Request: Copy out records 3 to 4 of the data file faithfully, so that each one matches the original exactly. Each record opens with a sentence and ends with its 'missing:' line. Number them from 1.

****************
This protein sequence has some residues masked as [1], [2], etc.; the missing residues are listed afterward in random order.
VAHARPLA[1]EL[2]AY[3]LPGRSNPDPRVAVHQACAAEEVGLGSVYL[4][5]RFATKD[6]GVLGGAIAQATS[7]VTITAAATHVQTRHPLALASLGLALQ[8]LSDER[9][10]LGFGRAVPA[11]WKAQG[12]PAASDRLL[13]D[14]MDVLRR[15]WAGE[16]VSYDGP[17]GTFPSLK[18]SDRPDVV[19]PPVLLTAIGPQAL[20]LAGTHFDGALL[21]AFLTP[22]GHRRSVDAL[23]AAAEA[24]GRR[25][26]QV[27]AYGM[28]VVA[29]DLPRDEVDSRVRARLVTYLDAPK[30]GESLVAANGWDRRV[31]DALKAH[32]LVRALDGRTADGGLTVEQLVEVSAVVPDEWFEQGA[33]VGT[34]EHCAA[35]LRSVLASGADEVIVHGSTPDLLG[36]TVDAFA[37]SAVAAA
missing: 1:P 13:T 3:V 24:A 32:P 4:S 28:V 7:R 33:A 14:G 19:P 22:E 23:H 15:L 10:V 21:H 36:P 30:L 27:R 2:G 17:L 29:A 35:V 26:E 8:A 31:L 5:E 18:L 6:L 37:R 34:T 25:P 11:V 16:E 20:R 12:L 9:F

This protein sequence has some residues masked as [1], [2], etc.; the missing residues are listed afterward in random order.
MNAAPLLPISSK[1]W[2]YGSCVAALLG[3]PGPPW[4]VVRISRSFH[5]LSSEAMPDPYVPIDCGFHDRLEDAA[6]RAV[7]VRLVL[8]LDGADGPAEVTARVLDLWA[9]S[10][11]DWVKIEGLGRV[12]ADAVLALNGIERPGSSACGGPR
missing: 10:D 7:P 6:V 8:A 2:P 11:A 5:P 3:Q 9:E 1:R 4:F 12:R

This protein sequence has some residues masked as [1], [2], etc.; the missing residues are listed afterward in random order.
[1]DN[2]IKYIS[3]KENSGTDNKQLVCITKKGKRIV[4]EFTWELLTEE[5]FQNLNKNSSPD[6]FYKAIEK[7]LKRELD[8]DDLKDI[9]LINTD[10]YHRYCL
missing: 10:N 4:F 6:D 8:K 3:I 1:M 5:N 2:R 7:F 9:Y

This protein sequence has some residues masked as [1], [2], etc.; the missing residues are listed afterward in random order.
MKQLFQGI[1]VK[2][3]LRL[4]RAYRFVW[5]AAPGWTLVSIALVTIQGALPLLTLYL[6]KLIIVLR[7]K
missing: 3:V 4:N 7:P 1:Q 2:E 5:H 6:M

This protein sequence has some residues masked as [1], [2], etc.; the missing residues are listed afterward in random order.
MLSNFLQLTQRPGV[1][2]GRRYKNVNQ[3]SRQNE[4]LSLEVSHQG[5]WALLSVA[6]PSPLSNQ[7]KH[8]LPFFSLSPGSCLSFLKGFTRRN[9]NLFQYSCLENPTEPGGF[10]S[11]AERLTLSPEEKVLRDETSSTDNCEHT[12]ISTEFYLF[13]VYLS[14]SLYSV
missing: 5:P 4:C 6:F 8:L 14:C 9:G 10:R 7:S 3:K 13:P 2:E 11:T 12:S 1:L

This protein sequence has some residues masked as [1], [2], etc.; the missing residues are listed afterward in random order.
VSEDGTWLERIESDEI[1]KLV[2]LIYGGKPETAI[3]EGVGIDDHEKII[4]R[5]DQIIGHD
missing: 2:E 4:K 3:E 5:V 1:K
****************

This protein sequence has some residues masked as [1], [2], etc.; the missing residues are listed afterward in random order.
[1]DN[2]IKYIS[3]KENSGTDNKQLVCITKKGKRIV[4]EFTWELLTEE[5]FQNLNKNSSPD[6]FYKAIEK[7]LKRELD[8]DDLKDI[9]LINTD[10]YHRYCL
missing: 10:N 4:F 6:D 8:K 3:I 1:M 5:N 2:R 7:F 9:Y

This protein sequence has some residues masked as [1], [2], etc.; the missing residues are listed afterward in random order.
MKQLFQGI[1]VK[2][3]LRL[4]RAYRFVW[5]AAPGWTLVSIALVTIQGALPLLTLYL[6]KLIIVLR[7]K
missing: 3:V 4:N 7:P 1:Q 2:E 5:H 6:M